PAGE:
Jack, Mum and the Beanstalk
Hull Truck Theatre Company
Hull Truck Theatre
I’ve always been a fan of the children’s Christmas shows at Hull Truck. The problem is that my kids are now all grown up and I don’t have grandchildren yet. So, I tend to feel a bit awkward taking my seat among myriad tiny tots all eager to see the entertainment. But what the hell?
Writing and performing for children is a much misunderstood and underrated skill. The idea that it’s easier or less important is deeply flawed. Engaging children in the magic of live performance, sustaining that fascination and encouraging children to develop it into adulthood is what will keep theatre alive. It’s also a wonderful educational tool. I’ve always thought the Christmas children’s shows at Truck exemplify this principle and this year’s offering is no exception.
Hull Truck’s children’s show, Jack, Mum and the Beanstalk, has all the right ingredients: a simple and familiar story, lots of interaction with the actors, some lovely visual elements as well as great performances by the actors. Writer Sam Caseley keeps the dialogue straightforward but punchy and humorous and Tom Saunders’s taut direction ensures that the story remains pacy and engaging. It was a sensitive touch to make the giant a figure of sympathy rather than vengeance and the lessons about friendship were delivered effectively and gently.
In the role of Jack is Levi Payne, last seen at Truck earlier in the year in the revamped Teechers. He is likeable, energetic and develops a great rapport with the audience. Mum is played by experienced children’s theatre performer Lucy Litchfield. She is a gentle counter to Jack and when her exasperation with him finally boils over, she manages to garner sympathy without overplaying or sentimentalising. Lucy’s experience in this genre shows. Finally, Fred Weeks turns in a fine performance as The Giant. It’s great to see a local performer ‘graduating’ into a professional production. Hopefully we’ll see more of him in the future. What all three actors manage excellently is the skill of communicating to a young audience without either patronising or confusing them.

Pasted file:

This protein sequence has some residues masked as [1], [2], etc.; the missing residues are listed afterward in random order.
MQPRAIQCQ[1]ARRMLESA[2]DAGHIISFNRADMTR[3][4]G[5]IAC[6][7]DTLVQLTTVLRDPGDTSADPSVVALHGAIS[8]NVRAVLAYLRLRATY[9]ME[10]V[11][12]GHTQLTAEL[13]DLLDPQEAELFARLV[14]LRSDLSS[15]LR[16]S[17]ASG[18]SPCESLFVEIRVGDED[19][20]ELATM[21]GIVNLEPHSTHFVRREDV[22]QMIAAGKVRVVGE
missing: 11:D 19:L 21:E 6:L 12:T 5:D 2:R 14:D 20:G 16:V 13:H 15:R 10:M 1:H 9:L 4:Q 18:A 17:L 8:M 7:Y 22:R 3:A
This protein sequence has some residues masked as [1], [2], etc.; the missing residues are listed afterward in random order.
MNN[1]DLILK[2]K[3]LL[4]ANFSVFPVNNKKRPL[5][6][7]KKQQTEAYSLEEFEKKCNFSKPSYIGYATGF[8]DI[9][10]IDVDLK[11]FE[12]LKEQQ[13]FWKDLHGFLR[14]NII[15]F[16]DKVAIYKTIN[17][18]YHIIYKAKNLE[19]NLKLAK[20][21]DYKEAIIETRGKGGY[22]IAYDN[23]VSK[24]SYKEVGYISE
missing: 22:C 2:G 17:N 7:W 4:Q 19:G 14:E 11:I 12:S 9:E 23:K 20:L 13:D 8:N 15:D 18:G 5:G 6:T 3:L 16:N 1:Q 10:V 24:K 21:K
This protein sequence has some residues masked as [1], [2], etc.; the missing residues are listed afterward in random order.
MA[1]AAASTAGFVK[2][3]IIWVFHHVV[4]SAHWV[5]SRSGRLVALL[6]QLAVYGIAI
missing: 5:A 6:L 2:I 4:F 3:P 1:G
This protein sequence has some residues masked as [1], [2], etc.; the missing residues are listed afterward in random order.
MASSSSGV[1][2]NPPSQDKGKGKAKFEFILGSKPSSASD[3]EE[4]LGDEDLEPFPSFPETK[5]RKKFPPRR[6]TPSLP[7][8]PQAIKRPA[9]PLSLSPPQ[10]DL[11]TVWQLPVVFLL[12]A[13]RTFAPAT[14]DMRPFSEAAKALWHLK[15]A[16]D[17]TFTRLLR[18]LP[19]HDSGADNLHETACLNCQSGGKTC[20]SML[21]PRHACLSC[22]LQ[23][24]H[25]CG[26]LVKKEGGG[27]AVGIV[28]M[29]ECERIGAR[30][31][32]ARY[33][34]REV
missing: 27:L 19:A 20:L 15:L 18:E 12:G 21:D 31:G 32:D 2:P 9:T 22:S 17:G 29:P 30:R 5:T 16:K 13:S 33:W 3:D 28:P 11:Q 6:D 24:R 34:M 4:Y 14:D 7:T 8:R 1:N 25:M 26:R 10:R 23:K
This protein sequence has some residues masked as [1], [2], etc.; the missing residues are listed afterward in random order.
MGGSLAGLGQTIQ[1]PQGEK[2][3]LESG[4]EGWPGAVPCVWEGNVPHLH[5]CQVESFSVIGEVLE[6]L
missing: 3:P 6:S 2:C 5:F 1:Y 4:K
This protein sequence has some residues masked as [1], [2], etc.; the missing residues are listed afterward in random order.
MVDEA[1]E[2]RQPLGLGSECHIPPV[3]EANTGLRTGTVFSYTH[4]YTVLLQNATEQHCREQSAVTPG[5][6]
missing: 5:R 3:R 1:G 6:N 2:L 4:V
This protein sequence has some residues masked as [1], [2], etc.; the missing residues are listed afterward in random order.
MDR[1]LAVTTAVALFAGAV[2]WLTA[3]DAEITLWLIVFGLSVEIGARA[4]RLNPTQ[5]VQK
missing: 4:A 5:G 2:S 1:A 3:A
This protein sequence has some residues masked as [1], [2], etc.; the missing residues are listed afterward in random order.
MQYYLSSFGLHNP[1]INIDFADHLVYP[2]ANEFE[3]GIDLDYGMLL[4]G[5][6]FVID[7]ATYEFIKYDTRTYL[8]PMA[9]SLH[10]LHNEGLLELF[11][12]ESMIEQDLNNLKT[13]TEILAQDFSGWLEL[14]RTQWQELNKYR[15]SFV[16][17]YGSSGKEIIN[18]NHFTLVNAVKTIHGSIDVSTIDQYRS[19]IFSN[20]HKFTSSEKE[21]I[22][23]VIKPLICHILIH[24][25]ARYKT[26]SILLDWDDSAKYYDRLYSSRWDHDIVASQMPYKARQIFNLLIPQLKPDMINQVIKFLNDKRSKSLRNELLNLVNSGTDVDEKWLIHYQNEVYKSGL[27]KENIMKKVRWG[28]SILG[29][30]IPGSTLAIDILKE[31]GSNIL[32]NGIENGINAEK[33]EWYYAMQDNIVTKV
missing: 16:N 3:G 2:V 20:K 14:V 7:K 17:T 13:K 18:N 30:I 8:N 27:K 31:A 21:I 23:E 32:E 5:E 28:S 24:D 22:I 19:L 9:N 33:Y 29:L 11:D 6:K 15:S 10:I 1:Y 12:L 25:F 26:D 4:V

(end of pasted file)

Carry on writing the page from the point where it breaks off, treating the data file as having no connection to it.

Jack’s journey into the magical world beyond the beanstalk is vividly enhanced through puppetry and some great design features thanks to Amy Watts’s set, Jessie Addinall’s lighting and Liz Dees’s puppets.
Looking at the capacity crowd of excited young children in the Godber Studio, a good review from me is probably as much use as a second-hand Christmas cracker. The crowds will come anyway. However, it is a pleasure to acknowledge this 50 minutes’ worth of Christmas magic and, if you have young children, go see it—or lend them to me and I’ll go see it again!
Reviewer: Richard Vergette